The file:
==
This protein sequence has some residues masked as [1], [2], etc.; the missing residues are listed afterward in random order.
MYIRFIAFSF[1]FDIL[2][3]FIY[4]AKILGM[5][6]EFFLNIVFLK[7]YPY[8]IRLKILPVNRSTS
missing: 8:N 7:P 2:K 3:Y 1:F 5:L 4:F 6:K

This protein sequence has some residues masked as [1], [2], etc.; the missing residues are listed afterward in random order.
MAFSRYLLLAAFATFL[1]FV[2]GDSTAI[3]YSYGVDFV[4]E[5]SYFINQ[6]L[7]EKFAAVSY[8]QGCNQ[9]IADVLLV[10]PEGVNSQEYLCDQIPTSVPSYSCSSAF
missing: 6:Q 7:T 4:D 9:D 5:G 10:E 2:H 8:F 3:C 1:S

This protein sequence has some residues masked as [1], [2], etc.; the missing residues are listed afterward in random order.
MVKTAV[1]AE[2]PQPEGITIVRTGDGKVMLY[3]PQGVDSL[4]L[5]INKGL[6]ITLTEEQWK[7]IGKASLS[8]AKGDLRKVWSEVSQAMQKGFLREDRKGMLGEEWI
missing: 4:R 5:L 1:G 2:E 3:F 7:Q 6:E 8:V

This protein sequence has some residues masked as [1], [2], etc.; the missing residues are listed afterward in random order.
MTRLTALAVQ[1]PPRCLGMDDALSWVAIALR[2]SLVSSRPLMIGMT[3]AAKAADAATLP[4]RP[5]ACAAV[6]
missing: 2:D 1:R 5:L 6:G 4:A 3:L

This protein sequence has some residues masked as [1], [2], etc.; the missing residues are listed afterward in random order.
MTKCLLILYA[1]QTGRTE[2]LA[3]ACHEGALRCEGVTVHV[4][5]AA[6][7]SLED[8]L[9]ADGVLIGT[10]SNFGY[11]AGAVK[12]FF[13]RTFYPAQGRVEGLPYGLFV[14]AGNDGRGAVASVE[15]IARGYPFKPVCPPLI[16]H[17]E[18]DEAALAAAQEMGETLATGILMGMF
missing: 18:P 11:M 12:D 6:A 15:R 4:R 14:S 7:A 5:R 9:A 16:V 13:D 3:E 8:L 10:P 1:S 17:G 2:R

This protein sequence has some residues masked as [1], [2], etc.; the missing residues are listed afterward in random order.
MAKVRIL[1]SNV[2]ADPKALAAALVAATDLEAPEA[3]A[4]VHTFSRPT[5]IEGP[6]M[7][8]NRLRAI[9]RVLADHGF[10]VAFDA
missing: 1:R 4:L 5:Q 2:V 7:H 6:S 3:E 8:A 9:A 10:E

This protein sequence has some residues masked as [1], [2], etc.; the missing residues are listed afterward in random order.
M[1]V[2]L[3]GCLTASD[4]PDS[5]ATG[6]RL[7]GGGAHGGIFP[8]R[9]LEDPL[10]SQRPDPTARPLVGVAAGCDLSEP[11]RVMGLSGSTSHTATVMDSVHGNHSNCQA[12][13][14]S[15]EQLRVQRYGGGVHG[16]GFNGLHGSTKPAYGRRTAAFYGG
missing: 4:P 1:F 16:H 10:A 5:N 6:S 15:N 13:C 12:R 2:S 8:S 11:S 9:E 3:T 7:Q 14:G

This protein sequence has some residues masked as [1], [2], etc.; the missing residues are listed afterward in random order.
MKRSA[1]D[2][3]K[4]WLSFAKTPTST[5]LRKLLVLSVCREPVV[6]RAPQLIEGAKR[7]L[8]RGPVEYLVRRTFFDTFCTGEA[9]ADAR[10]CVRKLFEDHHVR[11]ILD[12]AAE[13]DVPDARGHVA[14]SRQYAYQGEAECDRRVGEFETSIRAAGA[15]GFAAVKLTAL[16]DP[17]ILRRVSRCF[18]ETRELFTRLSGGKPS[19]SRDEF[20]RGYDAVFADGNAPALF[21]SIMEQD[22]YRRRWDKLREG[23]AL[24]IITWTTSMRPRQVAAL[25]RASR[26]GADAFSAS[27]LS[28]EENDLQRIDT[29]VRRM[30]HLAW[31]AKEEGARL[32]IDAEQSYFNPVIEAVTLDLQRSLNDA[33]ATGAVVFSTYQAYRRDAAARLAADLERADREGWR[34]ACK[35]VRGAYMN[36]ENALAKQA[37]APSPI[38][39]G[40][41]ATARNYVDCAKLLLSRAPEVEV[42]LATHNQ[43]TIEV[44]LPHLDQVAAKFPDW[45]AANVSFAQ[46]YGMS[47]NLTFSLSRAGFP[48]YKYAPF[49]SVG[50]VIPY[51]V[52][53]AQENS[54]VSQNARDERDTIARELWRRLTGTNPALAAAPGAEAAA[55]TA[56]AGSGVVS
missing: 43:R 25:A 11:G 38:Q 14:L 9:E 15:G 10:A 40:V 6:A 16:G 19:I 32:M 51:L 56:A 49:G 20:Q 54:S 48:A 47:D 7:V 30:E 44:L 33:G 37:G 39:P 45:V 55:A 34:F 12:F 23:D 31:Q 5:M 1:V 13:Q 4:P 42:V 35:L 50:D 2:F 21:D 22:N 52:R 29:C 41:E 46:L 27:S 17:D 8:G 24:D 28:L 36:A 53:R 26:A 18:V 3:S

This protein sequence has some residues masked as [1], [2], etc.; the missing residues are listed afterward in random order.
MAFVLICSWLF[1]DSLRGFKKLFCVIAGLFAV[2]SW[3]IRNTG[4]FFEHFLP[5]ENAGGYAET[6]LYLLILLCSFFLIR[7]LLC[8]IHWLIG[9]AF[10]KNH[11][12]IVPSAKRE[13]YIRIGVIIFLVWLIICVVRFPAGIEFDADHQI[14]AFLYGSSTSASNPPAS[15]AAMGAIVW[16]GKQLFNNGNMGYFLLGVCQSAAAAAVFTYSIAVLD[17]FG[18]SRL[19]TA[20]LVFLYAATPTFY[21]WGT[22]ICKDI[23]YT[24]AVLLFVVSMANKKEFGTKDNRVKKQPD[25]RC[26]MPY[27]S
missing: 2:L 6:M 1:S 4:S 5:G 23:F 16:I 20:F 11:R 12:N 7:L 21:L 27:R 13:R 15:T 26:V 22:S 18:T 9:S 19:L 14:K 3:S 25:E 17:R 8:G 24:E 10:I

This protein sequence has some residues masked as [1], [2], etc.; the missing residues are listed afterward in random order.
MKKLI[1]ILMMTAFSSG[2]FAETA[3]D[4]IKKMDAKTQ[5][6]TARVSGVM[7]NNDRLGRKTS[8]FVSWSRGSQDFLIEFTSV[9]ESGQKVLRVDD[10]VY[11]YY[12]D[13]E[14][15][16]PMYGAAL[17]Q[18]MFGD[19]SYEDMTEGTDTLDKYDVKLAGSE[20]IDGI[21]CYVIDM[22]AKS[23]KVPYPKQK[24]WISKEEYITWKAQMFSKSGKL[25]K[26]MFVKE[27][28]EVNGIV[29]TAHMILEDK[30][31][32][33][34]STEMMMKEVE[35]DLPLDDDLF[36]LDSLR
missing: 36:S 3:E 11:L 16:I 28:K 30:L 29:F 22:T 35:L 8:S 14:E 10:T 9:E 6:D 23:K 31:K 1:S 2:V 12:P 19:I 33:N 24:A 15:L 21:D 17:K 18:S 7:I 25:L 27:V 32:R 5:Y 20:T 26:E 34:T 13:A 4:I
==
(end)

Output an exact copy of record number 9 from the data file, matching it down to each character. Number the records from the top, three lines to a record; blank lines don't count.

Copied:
This protein sequence has some residues masked as [1], [2], etc.; the missing residues are listed afterward in random order.
MAFVLICSWLF[1]DSLRGFKKLFCVIAGLFAV[2]SW[3]IRNTG[4]FFEHFLP[5]ENAGGYAET[6]LYLLILLCSFFLIR[7]LLC[8]IHWLIG[9]AF[10]KNH[11][12]IVPSAKRE[13]YIRIGVIIFLVWLIICVVRFPAGIEFDADHQI[14]AFLYGSSTSASNPPAS[15]AAMGAIVW[16]GKQLFNNGNMGYFLLGVCQSAAAAAVFTYSIAVLD[17]FG[18]SRL[19]TA[20]LVFLYAATPTFY[21]WGT[22]ICKDI[23]YT[24]AVLLFVVSMANKKEFGTKDNRVKKQPD[25]RC[26]MPY[27]S
missing: 2:L 6:M 1:S 4:S 5:G 23:F 16:I 20:F 11:R 12:N 7:L 21:L 27:R 13:R 15:T 26:V 22:S 18:T 9:S 19:L 14:K 3:S 25:E 17:R 8:G 24:E 10:I